A Case of awesomeness
The ball that quarterback Case Keenum threw his record-breaking 135th career touchdown pass with almost ended up as a hot commodity on eBay instead of in the hands of the Heisman hopeful.
“I was yelling at the official because they set it down and they were going to kick the extra point,” head coach Kevin Sumlin said. “We actually did kick that ball into the stands, but they threw it back.
“If the fans knew that was the ball, we wouldn’t have got it back. I was thinking, ‘Surely, you guys recognize what ball that is.’ But our fans, that was very, very nice of them. I’d like to thank them for giving that ball back.”
After the game, Keenum had no idea that the fans returned the ball.
“Did they really? That’s just our fans — they’re awesome,” Keenum said.
The feeling is mutual. It appears that UH fans think Keenum is pretty all right too.
He is in the midst of not just a great season, but an all-time great season.
The guy doesn’t make mistakes. He is allergic to turnovers. There are no hiccups in his game.
Keenum’s current quarterback rating of 194.1 would finish as the highest mark in the sport since 2000 — Ryan Dinwiddle, the current leader, finished with a 188.2 rating in 2002 for Boise State.
In just more than a 12-game schedule, not counting the likely Conference USA Championship game and bowl game, Keenum projects to finish with 48 touchdowns and five interceptions with 4,829 yards.
Since 2000, just four players have thrown 48 touchdown passes in a single season: Hawaii’s Colt Brennan, 58, 2006; Texas Tech’s B.J. Symons, 52, 2003; Oklahoma’s Sam Bradford, 50, 2008; Graham Harrell, Texas Tech, 48, 2007.
If Keenum finishes with just five picks, Bradford would be the closest to him with eight, but Symons threw 22 interceptions during his 2003 campaign.
This season, the Cougars lead the NCAA in total yards, yards per play and points per game, while having possession of the ball for just an average of 24:33 per game, the fourth-lowest time of possession in the NCAA.
Keenum followed his six-touchdown performance against Marshall by throwing nine scoring strikes against the Owls to further build his case for the Heisman Trophy, and tilt the national spotlight in the direction of the Bayou City.
During the Tuesday press conference before the Cougar’s 63-28 win against Marshall, a reporter asked Keenum to talk about the prospect of breaking Timmy Chang’s all-time total offense records and his other individual accomplishments.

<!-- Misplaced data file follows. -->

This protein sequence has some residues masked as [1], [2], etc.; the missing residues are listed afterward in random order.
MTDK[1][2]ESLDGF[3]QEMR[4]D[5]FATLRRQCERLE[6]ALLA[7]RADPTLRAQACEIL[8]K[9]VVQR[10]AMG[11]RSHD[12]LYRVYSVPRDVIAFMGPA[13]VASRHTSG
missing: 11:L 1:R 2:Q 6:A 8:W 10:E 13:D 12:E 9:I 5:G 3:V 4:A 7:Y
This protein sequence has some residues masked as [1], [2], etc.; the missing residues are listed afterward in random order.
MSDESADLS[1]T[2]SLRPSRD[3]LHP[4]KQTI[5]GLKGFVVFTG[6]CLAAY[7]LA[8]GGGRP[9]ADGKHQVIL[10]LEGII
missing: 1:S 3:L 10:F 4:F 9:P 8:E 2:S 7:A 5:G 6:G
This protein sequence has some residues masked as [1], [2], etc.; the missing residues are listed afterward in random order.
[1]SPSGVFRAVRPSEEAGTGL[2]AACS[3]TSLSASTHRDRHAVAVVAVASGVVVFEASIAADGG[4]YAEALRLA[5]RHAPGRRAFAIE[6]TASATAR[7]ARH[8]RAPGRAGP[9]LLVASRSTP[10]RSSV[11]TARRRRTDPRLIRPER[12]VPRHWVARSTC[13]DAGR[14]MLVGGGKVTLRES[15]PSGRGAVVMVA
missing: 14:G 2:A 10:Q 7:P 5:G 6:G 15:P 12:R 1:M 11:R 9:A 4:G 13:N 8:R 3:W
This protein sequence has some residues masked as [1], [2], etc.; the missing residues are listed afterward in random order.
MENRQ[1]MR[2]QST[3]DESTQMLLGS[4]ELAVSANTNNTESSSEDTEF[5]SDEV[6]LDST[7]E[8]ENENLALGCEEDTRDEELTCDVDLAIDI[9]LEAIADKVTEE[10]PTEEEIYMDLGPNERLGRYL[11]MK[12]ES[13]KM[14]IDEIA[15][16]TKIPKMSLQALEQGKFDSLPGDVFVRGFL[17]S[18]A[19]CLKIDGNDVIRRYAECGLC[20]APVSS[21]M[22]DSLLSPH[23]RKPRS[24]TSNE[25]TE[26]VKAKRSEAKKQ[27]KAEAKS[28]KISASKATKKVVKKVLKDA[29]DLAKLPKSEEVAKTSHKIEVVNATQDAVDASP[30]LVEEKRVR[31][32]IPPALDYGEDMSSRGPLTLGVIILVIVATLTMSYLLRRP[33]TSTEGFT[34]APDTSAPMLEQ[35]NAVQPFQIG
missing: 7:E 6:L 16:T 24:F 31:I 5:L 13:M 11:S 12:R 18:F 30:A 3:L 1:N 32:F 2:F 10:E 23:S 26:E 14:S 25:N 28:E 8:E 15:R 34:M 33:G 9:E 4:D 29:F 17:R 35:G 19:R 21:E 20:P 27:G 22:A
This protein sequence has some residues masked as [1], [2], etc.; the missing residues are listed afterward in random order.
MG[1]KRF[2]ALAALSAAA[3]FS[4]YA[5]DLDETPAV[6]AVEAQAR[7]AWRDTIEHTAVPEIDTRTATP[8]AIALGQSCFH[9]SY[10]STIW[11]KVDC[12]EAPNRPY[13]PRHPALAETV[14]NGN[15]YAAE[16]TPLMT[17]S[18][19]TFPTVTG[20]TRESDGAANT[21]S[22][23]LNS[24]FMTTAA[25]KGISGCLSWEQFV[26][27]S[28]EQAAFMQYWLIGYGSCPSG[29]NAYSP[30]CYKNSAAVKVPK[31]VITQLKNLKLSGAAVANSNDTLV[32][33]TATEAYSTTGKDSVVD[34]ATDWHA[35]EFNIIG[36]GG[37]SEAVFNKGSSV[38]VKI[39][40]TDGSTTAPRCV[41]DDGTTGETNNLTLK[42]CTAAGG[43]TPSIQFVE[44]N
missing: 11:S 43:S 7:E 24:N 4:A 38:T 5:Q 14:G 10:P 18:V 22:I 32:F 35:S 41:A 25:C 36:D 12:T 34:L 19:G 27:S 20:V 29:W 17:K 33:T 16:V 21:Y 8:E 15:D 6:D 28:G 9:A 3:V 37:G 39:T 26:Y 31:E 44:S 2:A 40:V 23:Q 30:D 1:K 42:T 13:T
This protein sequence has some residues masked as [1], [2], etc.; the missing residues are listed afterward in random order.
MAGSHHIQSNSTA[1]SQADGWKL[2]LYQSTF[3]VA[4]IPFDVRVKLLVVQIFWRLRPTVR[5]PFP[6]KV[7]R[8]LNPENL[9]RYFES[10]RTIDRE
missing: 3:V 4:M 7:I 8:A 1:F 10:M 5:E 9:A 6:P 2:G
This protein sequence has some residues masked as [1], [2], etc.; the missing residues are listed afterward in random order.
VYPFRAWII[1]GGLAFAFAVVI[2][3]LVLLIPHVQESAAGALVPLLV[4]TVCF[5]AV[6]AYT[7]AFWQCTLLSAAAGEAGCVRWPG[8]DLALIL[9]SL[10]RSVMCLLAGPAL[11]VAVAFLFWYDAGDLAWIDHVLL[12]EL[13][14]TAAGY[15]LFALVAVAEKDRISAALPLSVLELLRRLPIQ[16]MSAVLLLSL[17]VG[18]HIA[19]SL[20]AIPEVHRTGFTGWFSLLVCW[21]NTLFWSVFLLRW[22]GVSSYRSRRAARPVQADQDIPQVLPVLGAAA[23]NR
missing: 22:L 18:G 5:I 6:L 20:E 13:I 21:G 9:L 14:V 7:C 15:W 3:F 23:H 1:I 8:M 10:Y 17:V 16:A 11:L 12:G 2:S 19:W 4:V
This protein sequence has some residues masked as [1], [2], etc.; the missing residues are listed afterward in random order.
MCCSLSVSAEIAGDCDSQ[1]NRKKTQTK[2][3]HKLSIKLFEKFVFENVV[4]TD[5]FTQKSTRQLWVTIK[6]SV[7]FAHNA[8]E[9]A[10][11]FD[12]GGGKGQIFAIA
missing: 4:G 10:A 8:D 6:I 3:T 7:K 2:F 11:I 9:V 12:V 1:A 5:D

He balked at talking about himself. But when asked to talk about the importance of his teammates in reaching those records, he gushed.
“Extremely important,” Keenum said. “Just looking back at the guys that I’ve gotten to throw the ball to, that I’ve handed the ball off to over the past few years, it’s been a lot of different guys. Someone told me it was like 30 different receivers that I’ve completed passes to and over 20 of those guys have caught touchdown passes.
“I know for a fact — a lot of that is yards after the catch, too. That’s a lot of fast guys running around making people miss. Even going back to guys who have blocked for me — from those guys up front right now and guys from years past. It’s not a single person, any award that we get, it’s a team deal. That’s what’s really cool about this sport.”
Seven of Keenum’s nine touchdown passes against the Owls went to familiar faces Patrick Edwards, Tyron Carrier and Justin Johnson, who have all played with Keenum since 2008.
“They should hand out game balls to everybody after that game,” Keenum said.
Edwards and Carrier each caught a team-high seven passes, with Edwards setting career-highs in receiving yards (318) and touchdowns (five).
Edwards also tied Elmo Wright for the UH record for all-time receiving touchdowns.
Carrier said that he and Edwards were able to get free so easily because the Owls played man defense against them all game.
“If you play real close to us, we’ll run right by you,” Carrier said.
Big performance, long time coming for Carrier
Carrier had a record day himself, returning the game’s opening kickoff 100 yards for his seventh career score, tying him with former Clemson standout C.J. Spiller for the most all-time.
“It’s been a hard time,” Carrier said. “I think for about four weeks in a row, it was just that close — one block away.
“But as soon as I caught it and took a look, they got to a certain point where they stopped coming.”
Solid defense with a few blemishes
The Cougars struggled again with handling a running quarterback, as Rice utilized runs up the middle and the Wildcat formation effectively early, and also showed UH several different looks by rotating three quarterbacks throughout the game.
“We knew they were going to come out and run the read a lot,” linebacker Marcus McGraw said.
“At the beginning, we just tried to fit up the best we could and come on the sidelines and start making adjustments.”
The Cougars allowed 475 yards, but 164 of those came on flukey plays that should not have happened — a 67-yard touchdown catch by Tyler Smith and a 97-yard run by Smith from Rice’s own 3-yard line.
“Today was one of those days when we had a few get away from us,” McGraw said.
“We try to do the best we can to make adjustments on the sidelines.”
Maybe the Cougars’ defense isn’t as bad as it looks, though. They seem to play up or down to their competition or based on the importance of the moment.
Maybe the offense is just such an efficient machine with so few flaws that it magnifies the defense’s human mistakes.
Either way, this feels like a special Cougars squad that can hang with anyone.
“I feel like we’re a pretty special team,” Keenum said. “The cool thing is we’ve felt the same way since we started, since offseason workouts, then two-a-days, then first game, second game all the way through.
“Hopefully, it’s just other people’s minds that are changing. Our mindset’s been the same since day one. Hopefully we’re just changing other people’s minds about us.”